Original article found HERE at SmartCompany.com.au

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Protect your business from fraud

Protect your business from fraud

Caltex / Friday, August 4, 2017

With yet another devastating cyber attack making headlines recently, managing security is top-of-mind for many business owners – and it’s not just about computer security.

With the Australian Cyber Security Centre reporting that there were 14,804 cyber security incidents affecting Australian businesses between July 2015 and June 2016, the security of all business services and the protection of sensitive information should be paramount for all SME owners in order to reduce the risk of cyber crime and fraudulent activities.

Here we talk to a cyber security and privacy expert about the importance of business security and ways you can keep all your sensitive information secure.

Michael McKinnon, an expert at leading Australian cyber security consulting practice Sense of Security, says while controlling access to business information is key, there’s also the need to classify that data.

“Businesses need to identify and understand what critical information they’re holding – they need to think laterally about how and why that data might appeal to an attacker – and take appropriate measures to treat all data according to the risk that holding it represents,” he says.

“And protecting confidential information doesn’t just mean keeping it private; there’s also the need in business to ensure the data cannot be tampered with by unauthorised parties.

“In terms of practical steps that businesses need to address, managing staff credentials is important as well as having password policies in place that govern how complex passwords need to be and how often they may need to be changed.”

He says awareness is central to avoiding the risk of fraud.

“Businesses need to be aware of any financial processes where obvious fraud can occur such as supplier payment systems, expense claims, payroll, discount vouchers, coupons and refund payments,” he says.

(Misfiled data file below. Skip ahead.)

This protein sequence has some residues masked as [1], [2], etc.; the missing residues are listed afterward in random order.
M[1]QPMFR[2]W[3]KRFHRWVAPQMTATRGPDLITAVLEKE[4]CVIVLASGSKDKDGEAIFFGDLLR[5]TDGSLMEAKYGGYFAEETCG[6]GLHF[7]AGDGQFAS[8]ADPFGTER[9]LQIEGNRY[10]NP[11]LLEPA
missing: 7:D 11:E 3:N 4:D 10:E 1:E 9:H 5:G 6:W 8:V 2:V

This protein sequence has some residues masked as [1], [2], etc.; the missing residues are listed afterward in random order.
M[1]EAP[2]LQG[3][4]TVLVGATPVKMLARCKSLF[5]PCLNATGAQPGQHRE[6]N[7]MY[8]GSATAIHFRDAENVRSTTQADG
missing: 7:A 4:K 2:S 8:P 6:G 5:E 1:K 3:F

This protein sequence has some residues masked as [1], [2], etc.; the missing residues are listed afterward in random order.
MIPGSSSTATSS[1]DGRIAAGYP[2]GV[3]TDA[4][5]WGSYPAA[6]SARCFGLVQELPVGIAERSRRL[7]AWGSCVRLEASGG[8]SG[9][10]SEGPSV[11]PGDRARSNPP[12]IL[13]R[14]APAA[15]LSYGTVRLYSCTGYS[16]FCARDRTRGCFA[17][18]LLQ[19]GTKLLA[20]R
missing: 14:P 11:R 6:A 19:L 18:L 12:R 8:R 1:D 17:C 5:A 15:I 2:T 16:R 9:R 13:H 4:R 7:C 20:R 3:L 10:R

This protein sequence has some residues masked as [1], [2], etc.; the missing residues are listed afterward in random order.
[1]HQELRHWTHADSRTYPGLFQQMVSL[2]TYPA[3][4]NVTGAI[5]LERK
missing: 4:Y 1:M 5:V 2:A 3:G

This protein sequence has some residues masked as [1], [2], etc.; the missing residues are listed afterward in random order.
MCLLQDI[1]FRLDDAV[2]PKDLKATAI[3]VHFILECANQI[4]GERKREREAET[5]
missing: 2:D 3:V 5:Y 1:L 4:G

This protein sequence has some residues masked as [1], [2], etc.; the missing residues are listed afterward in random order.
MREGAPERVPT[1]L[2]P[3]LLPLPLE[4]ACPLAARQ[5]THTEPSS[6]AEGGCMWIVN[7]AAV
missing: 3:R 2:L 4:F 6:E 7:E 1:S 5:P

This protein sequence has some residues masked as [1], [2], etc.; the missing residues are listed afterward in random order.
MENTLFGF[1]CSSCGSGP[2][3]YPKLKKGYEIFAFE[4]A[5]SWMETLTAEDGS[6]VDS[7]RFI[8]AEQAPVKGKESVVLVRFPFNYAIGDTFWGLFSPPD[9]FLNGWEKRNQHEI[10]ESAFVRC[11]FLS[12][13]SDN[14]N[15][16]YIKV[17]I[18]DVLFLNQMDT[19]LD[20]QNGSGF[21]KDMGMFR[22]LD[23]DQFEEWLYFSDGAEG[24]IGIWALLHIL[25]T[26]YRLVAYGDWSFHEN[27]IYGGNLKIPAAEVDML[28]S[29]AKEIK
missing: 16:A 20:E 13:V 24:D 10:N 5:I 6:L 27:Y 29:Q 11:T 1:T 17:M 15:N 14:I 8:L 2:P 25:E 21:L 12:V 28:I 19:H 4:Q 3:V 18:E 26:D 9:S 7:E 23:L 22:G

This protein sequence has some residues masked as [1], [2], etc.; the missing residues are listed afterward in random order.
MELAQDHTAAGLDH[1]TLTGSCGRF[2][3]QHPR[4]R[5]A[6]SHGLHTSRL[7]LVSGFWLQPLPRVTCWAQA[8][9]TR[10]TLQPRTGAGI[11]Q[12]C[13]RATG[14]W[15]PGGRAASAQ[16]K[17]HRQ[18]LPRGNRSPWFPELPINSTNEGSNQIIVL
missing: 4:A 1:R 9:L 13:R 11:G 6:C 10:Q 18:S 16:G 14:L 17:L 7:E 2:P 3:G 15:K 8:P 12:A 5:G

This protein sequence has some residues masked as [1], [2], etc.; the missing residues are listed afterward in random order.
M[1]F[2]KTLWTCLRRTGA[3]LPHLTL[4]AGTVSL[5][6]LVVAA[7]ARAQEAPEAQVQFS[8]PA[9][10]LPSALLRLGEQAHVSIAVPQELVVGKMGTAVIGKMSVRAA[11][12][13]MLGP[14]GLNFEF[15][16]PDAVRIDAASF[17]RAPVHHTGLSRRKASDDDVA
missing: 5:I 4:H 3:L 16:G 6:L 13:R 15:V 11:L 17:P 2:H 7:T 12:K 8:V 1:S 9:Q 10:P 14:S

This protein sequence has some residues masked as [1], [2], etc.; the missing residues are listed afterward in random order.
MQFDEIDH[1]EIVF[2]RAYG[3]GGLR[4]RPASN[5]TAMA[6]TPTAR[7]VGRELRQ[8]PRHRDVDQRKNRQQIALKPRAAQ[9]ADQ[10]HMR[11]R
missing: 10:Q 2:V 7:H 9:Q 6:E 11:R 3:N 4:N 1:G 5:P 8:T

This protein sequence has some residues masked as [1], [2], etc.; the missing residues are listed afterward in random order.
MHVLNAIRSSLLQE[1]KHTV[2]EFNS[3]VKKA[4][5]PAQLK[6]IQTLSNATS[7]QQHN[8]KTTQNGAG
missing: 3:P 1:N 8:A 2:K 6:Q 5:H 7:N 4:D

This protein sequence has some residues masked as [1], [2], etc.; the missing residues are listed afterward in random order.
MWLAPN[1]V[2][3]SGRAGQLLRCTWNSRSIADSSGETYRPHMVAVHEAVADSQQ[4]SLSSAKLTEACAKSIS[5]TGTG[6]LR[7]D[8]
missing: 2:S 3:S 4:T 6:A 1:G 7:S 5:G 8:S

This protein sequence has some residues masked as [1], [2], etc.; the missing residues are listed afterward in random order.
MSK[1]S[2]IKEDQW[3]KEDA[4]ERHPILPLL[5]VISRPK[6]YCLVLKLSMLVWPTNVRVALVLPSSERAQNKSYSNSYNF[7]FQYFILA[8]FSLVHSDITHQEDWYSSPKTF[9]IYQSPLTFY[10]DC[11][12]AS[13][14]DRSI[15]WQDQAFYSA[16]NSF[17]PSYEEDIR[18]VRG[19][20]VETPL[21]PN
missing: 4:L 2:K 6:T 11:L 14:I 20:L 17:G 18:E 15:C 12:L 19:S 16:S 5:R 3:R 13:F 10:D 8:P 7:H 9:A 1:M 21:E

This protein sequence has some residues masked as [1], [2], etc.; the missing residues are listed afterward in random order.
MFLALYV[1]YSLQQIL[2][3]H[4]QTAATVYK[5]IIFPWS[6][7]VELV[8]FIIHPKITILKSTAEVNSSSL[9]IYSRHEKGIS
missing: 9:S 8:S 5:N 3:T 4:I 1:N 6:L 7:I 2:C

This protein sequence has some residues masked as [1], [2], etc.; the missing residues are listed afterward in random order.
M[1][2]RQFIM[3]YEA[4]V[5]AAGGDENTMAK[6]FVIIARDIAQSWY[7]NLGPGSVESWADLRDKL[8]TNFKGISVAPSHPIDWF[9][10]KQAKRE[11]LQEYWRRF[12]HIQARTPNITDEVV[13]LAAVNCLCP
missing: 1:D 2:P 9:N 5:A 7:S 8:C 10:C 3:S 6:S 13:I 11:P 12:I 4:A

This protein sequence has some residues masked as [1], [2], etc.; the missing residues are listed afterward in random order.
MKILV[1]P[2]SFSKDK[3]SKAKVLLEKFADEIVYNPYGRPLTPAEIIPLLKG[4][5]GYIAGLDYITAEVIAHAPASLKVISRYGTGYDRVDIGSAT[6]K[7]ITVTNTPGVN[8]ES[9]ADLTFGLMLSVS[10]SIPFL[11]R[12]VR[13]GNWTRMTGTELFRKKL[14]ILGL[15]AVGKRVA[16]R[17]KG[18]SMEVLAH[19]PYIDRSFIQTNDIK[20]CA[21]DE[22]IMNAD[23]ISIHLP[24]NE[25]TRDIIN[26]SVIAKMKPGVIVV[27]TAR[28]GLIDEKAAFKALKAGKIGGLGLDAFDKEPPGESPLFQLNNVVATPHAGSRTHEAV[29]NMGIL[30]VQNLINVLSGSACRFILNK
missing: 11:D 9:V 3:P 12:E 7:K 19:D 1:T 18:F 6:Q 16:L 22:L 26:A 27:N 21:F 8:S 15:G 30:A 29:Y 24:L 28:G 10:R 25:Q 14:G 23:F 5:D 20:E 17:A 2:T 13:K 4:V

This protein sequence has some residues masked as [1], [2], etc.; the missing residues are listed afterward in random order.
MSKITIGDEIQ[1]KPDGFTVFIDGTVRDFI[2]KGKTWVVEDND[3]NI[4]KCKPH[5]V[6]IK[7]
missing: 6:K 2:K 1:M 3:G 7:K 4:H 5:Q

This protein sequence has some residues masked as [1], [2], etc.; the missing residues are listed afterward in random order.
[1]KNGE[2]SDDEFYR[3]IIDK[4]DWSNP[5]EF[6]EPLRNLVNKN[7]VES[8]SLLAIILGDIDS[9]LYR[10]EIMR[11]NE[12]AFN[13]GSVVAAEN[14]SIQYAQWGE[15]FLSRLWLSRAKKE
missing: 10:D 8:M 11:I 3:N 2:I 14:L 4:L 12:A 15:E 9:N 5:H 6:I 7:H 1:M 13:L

“More complex and less obvious examples can involve modifying stock levels in a database, or writing inventory off as damaged, but then selling it to second-hand buyers.

“Any assets that the business is in possession of that isn’t part of an asset register but that could be cashed-in quickly are at risk.”

Restricting access can reduce risk

Ensuring that only relevant staff members are approved to access company credit cards and accounts, fuels cards for the refuelling of fleet vehicles and internal databases, can reduce the risk of fraudulent activities.

Some fuel cards offer extra security in additional features that can track fuel usage and have a vehicle-specific PIN. They can also offer dedicated customer service for stolen cards.

Find out how Caltex StarCard can help protect your business from fraud.

McKinnon says keeping antivirus software up to date on office and employee computers, laptops and mobile devices should be part of a broader strategy.

“Using antivirus software can be helpful at detecting malicious software and apps, but it forms only one part of what should be a much larger strategy for protection,” he says.

“Keeping all office and employee computers and mobile devices up to date with the latest security updates, and running the latest operating system versions that have been patched against known vulnerabilities is critical.

“In the recent WannaCry ransomware outbreak, for example, the devices mostly affected were Windows 7 computers that had not been updated in the preceding two months. ‘Patch management’ – the process that businesses should be employing to manage how they’re updating their computers – should be treated as a default requirement of every IT department.”

Keep it safe

The Federal Government’s Stay Smart Online initiative offers the following checklist to assist in business security and fraud prevention.

* Create cryptic passwords to ensure the online safety of your business.

* Regularly back up all your business information including accounting files, invoicing and quoting systems, letters and emails, information and resources, and even your website files.

* Stay vigilant and up to date with news on the latest scams and threats.

* Know who has access to your business information and make sure employees have their own logins and passwords. By limiting access on a need-to-know basis, you reduce the risk of an ‘insider’ accidentally or maliciously releasing confidential information.